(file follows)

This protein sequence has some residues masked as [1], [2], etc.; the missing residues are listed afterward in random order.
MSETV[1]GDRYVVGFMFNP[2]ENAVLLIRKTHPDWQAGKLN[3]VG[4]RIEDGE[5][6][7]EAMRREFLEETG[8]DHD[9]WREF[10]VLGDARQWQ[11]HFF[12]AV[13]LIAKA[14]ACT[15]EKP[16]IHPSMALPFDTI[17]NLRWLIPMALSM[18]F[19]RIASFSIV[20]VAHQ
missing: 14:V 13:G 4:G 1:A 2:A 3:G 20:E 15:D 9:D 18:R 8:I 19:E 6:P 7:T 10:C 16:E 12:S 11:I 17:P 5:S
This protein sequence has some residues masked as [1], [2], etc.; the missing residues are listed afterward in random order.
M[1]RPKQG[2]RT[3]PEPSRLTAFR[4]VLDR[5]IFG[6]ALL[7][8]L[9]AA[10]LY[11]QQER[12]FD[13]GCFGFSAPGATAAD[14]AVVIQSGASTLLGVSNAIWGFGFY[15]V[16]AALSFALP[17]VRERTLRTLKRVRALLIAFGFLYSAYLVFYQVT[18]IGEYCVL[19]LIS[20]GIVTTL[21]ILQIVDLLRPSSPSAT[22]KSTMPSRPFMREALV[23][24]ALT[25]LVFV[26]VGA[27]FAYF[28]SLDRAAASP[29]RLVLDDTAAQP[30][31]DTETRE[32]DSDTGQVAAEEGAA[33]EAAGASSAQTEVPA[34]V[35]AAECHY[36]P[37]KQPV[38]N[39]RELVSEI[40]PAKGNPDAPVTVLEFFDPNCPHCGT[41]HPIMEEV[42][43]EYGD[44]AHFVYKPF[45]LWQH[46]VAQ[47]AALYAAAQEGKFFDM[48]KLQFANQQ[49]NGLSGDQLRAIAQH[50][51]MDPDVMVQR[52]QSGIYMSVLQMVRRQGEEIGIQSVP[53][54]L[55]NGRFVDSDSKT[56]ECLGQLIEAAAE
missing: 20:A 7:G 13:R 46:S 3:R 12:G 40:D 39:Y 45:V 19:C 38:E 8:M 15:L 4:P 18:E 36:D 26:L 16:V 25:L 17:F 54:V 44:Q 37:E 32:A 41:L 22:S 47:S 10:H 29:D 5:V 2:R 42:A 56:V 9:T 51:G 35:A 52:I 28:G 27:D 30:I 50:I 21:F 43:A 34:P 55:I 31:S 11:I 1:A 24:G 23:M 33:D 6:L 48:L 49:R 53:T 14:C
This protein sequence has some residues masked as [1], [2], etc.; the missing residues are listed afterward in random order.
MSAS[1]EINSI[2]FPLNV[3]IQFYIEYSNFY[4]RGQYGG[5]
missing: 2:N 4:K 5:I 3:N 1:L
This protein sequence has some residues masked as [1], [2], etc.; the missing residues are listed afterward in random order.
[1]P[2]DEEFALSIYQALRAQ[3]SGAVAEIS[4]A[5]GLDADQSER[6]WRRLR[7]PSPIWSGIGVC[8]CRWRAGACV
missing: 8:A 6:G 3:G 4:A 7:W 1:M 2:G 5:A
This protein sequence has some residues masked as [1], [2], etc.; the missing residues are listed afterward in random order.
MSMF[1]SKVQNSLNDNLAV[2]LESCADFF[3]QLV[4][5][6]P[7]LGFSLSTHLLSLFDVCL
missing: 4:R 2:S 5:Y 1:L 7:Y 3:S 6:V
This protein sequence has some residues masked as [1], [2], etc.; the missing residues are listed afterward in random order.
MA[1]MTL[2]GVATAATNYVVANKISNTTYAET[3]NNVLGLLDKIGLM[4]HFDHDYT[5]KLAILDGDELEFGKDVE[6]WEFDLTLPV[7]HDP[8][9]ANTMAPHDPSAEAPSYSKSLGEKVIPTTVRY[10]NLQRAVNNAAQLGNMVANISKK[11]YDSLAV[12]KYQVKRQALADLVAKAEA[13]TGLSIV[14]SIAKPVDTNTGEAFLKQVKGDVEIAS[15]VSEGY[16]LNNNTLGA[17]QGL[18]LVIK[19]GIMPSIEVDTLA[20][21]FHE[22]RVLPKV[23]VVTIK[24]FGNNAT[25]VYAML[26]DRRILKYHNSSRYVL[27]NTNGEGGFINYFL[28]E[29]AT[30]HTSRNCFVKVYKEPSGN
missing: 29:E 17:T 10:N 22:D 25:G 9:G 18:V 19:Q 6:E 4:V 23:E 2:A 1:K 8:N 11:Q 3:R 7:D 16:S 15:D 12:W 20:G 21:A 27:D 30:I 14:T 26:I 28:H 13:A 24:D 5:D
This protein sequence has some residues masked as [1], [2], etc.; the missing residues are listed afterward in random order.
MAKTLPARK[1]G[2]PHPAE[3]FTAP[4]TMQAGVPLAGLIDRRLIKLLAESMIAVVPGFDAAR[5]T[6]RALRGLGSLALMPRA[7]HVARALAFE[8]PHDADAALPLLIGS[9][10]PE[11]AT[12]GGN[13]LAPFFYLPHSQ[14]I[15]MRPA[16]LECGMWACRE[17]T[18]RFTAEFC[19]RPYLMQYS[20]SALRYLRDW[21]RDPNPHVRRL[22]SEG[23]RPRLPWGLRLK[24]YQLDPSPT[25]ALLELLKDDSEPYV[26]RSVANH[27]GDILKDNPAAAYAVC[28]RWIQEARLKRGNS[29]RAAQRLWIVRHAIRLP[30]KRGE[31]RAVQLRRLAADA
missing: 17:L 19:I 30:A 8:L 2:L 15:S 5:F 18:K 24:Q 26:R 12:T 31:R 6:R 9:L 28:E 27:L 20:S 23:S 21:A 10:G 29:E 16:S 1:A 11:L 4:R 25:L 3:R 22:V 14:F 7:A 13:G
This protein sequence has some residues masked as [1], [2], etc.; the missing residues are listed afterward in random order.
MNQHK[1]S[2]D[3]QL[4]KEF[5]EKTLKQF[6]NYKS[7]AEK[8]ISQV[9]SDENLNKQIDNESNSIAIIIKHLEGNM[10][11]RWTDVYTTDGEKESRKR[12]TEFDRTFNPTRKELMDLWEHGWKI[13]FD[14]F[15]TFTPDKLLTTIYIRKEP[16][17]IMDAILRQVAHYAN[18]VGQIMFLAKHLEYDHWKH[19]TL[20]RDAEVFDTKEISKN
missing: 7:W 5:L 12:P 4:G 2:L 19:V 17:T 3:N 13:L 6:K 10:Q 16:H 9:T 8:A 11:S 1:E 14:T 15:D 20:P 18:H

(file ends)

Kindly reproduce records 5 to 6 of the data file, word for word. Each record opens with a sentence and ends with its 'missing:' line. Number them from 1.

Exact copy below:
This protein sequence has some residues masked as [1], [2], etc.; the missing residues are listed afterward in random order.
MSMF[1]SKVQNSLNDNLAV[2]LESCADFF[3]QLV[4][5][6]P[7]LGFSLSTHLLSLFDVCL
missing: 4:R 2:S 5:Y 1:L 7:Y 3:S 6:V
This protein sequence has some residues masked as [1], [2], etc.; the missing residues are listed afterward in random order.
MA[1]MTL[2]GVATAATNYVVANKISNTTYAET[3]NNVLGLLDKIGLM[4]HFDHDYT[5]KLAILDGDELEFGKDVE[6]WEFDLTLPV[7]HDP[8][9]ANTMAPHDPSAEAPSYSKSLGEKVIPTTVRY[10]NLQRAVNNAAQLGNMVANISKK[11]YDSLAV[12]KYQVKRQALADLVAKAEA[13]TGLSIV[14]SIAKPVDTNTGEAFLKQVKGDVEIAS[15]VSEGY[16]LNNNTLGA[17]QGL[18]LVIK[19]GIMPSIEVDTLA[20][21]FHE[22]RVLPKV[23]VVTIK[24]FGNNAT[25]VYAML[26]DRRILKYHNSSRYVL[27]NTNGEGGFINYFL[28]E[29]AT[30]HTSRNCFVKVYKEPSGN
missing: 29:E 17:T 10:N 22:D 25:G 9:G 18:V 19:Q 6:E 4:V 23:E 2:A 1:K 8:N 11:Q 3:R 7:D 16:S 15:D 12:W 20:G 21:A 27:D 30:I 14:T 26:I 28:H 13:A 24:D 5:D